SQL CREATE TABLE
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Create Table Statement
In a relational database, data is stored in tables. Given that there is no way for the database vendor to know ahead of time what your data storage needs are, you will for sure need to create tables that fit your needs in the database. Therefore, the CREATE TABLE statement is one of the most fundamental components of SQL.
Before we dive into the SQL syntax for CREATE TABLE, it is a good idea to understand what goes into a table. A table is made up of rows and columns. Each row represents one piece of data, and each column can be thought of as representing a component of that piece of data. For example, if we have a table for recording customer information, then the columns may include information such as First Name, Last Name, Address, City, Country, and Birth Date. As a result, when we specify a table, we include the column headers and the type of data for each column. We may also decide to place certain limitations, or constraints, to guarantee that the data stored in the table makes sense.
The SQL syntax for CREATE TABLE is
CREATE TABLE "table_name"
("column 1" "data type for column 1" [column 1 constraint(s)],
"column 2" "data type for column 2" [column 2 constraint(s)],
[table constraint(s)] );
"Column 1" and "column 2" represent the name of each column. After the name, we specify the data type for that column. Typical data types include integers (such as 1), real numbers (such as 0.55), strings (such as 'sql'), date/time expressions (such as '2000-JAN-25 03:22:22'), and binary types. Different relational databases allow for different data types, so please consult with a database-specific reference first.
The [ ] symbol means that the phrase inside it may occur zero, one, or more times. When creating a table, specifying column and table constraints is optional, and each column and each table may have more than one constraint.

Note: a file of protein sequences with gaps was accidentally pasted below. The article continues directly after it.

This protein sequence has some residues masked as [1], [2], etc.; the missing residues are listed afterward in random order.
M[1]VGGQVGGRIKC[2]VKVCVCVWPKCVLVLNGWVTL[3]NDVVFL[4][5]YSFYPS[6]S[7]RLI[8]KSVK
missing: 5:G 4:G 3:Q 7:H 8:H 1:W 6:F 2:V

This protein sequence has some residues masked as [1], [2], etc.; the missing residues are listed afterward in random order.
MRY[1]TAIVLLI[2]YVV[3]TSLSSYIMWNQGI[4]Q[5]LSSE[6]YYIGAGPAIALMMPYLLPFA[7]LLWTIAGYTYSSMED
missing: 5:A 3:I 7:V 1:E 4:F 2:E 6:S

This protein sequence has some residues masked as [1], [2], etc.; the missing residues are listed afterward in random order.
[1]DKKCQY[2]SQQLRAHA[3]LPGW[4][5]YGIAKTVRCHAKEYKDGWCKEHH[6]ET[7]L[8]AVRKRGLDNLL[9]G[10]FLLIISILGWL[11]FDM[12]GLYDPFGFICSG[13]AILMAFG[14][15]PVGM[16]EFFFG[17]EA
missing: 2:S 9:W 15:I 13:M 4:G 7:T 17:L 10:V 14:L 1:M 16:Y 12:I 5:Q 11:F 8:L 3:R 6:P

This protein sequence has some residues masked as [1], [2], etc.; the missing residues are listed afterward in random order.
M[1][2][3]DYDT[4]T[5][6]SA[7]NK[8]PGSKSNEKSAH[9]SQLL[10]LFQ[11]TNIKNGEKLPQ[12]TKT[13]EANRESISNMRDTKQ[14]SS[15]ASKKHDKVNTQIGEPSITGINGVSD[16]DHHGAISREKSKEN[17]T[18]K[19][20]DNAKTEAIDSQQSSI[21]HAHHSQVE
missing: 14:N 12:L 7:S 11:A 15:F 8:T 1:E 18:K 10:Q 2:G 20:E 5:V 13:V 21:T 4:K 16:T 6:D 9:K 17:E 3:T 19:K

Six types of constraints can be placed when creating a table:
To create a customer table with the fields specified in the second paragraph above, we would type in
CREATE TABLE Customer
No constraints were specified in the above SQL statement. What if we want to add a constraint that says the default country is 'United States'? In other words, if no data is entered for the "Country" column, it would be set to 'United States.' In that case, we would type the following SQL:
CREATE TABLE Customer
Country char(25) default 'United States',
CREATE TABLE AS
Sometimes the table structure we need is the same as another table in the database. In this case, we can also use CREATE TABLE to make a copy of the table structure so we do not need to type all the column names, data types, and constraints in detail. The syntax for doing this is:
CREATE TABLE "table_name" AS
To copy both the structure and data of Table1 into Table2, we would issue the following SQL statement:
CREATE TABLE Table2 AS SELECT * FROM Table1;
To copy the structure of Table1 into Table2 without any data, we would issue the following SQL statement:
CREATE TABLE Table2 AS SELECT * FROM Table1
WHERE 0 = 1;
The WHERE 0 = 1 clause is always false. Therefore, no row of data will be copied from Table1 to Table2. Only the table structure is copied over.
CREATE TABLE IF NOT EXISTS
In MySQL, SparkSQL, and Hive, there is an option to include an "IF NOT EXISTS" clause right after CREATE TABLE. This will tell the system to only create the table only if that table is not already present. If the table already exists, this statement will be ignored.
The IF NOT EXISTS clause can be used to create a table from scratch or to create a table using the structure of another table. The following two SQL statements are both valid:
CREATE TABLE IF NOT EXISTS Customer
CREATE TABLE IF NOT EXISTS Table2 AS SELECT * FROM Table1;
Note that IF NOT EXISTS is not available in Oracle or SQL Server.